About politics and making choices in crime control
Since the mid-1990s, criminologists have been increasingly critical about political decision-making in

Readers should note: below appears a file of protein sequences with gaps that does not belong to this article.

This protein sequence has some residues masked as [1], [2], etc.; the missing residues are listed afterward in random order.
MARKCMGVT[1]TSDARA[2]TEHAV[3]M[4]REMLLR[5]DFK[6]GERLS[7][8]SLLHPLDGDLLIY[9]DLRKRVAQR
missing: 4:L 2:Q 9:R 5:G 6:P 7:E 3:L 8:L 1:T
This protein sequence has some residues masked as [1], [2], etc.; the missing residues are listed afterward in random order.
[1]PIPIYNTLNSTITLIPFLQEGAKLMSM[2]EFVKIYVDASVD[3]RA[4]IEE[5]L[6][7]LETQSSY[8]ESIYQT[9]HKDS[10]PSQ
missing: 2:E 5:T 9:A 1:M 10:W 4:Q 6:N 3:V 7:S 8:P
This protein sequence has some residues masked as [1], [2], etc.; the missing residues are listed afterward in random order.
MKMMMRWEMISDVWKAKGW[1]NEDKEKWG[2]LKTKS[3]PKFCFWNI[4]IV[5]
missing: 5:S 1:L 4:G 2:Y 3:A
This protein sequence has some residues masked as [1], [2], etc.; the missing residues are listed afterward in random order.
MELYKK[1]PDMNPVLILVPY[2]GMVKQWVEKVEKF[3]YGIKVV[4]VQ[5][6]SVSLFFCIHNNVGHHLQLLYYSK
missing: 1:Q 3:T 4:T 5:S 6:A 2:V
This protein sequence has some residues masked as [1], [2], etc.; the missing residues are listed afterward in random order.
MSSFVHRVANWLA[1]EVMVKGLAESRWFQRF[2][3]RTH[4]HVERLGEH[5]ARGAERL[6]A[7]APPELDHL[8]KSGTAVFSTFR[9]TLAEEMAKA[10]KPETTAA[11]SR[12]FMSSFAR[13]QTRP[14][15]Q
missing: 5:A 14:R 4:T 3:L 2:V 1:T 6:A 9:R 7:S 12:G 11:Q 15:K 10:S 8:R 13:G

crime control. They began focussing specifically on the emergence of populism, which, according to Roberts et al. (2003), refers to discourses in which the electoral advantage of a policy takes precedence over its effectiveness. Criminologists usually counter or mitigate populism by promoting a better balance between accountability on the one hand and effective crime control policies on the other. In this paper, however, we argue that the problem of political decision-making in crime control cannot be reduced to the problem of populist rhetoric and the negation of criminological expertise. What politicians experience, and increasingly so, is a loss of autonomy to define and settle issues in society because (i) politics is fragmented and displaced to fields that are usually not thought of as political, (ii) political decisionmaking is heteronomous, and (iii) political choices are very sensitive to recontextualization so that they are challenged more easily.